jQuery update in a multisite Drupal environment

Like most Drupal hackers, I love to hate jQuery. The primary reason for this is that the version of jQuery included in Drupal core is always several versions behind where it should be. Unfortunately updating it is a serious undertaking, usually reserved for the next Drupal version. To get us by between releases, there’s a module called jQuery update. It’s pretty rad. It replaces the core jQuery dependencies with a newer jQuery version. It has one caveat though:

The tricky step with this module is that you will need to *replace* the jquery.js file in core with the jquery.js file included in the jquery_update directory…

In Drupal, messing with core files is poor form. Not only does it mess up the upgrade path, it causes all sorts of discontent in a multisite environment. And I spend most of my time in a multisite environment.

There is hope, however. With Apache, it’s entirely possible to make the end users for one, many, or all of your sites think they’re getting the file at misc/jquery.js, but really give them the new and improved version. And I’ve done all the dirty work. Add a few lines to your multisite (or single site) .htaccess file, and you’ve got the jQuery update without changing Drupal core.

Here’s the .htaccess snippet I use to pull off the deception:

RewriteCond %{HTTP_HOST} example.com$ [NC,OR]
RewriteCond %{HTTP_HOST} justinhileman.info$ [NC]
RewriteRule ^misc/(collapse|jquery|tableselect|upload).js$ sites/all/modules/jquery_update/misc/$1.js [L,QSA]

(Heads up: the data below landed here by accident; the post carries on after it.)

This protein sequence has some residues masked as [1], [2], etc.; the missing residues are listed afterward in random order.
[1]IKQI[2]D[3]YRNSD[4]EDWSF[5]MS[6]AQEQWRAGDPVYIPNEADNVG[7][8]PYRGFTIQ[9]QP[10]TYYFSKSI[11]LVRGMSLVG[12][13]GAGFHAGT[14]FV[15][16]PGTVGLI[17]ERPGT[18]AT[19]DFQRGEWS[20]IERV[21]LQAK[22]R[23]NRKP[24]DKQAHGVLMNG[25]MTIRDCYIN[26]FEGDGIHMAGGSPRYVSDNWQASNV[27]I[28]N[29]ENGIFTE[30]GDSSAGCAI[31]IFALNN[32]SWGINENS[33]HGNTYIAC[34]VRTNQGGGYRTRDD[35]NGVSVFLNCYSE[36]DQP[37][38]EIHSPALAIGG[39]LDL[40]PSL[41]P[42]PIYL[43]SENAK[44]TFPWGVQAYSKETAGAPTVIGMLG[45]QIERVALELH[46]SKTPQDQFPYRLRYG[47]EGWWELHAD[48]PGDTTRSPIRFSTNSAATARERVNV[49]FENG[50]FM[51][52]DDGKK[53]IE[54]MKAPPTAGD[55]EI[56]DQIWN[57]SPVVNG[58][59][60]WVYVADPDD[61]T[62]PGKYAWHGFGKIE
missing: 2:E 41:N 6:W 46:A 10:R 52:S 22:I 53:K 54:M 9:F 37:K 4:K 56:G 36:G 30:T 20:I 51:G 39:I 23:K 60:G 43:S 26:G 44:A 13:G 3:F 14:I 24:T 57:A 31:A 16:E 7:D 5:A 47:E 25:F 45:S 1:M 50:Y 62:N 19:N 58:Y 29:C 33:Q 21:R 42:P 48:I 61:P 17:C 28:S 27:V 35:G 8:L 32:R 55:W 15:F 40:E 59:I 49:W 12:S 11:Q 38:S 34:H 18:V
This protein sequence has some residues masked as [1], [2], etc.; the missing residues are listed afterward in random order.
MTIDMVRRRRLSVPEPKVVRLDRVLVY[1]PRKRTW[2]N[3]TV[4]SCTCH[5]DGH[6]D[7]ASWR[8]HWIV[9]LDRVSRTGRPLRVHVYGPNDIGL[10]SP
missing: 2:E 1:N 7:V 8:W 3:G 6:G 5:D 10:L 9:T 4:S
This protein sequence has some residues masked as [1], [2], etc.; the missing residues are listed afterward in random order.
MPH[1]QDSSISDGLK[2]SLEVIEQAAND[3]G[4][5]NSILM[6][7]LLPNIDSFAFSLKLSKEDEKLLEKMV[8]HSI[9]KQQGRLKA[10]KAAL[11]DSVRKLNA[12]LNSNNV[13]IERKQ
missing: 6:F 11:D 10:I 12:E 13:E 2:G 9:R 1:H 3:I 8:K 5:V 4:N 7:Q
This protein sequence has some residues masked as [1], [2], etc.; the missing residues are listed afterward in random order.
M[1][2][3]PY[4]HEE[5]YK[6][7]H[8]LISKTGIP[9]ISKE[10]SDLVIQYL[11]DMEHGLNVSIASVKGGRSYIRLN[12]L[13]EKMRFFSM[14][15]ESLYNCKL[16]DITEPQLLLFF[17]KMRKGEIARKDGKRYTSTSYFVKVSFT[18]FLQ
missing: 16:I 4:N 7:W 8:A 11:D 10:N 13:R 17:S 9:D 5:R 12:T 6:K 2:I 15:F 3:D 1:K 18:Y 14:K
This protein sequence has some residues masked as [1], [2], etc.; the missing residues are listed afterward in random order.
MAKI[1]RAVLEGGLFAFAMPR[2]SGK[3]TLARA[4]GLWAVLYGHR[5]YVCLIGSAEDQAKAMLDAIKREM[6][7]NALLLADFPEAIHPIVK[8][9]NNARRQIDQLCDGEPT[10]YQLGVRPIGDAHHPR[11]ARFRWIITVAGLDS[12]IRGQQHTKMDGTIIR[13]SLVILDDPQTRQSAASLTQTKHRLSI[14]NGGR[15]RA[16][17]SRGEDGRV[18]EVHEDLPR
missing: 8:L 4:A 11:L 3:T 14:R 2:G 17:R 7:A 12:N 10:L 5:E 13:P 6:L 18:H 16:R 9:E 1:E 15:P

How to use your new superpowers:

  1. Add the above snippet to your .htaccess file AFTER the RewriteBase directive but BEFORE the line that says

    # Rewrite current-style URLs of the form 'index.php?q=x'.
  2. Replace the example domains with any of your domain names.

  3. Add a new condition for every site you want to use the jQuery update on.

  4. Note that every RewriteCond line before the last one should end with [NC,OR], otherwise Apache will match the conditions with AND, i.e. nothing will ever match.

  5. Make sure you have jQuery update module installed and enabled on every site you use the rewrite rule for. Otherwise Drupal could get a bit confused.

Also note that I assume your jQuery update module is located in sites/all/modules.

There will be an error in your status log. That’s because, while every external visitor will see the new version handed to them by the fancy Apache rewrite, the jQuery update module is looking at the hard drive of your server and seeing the old core version. So feel free to ignore the error :)

Update: The jQuery update module has changed a bit. It now includes more than just one file… So use the new RewriteRule (posted above) so the rest of your files work…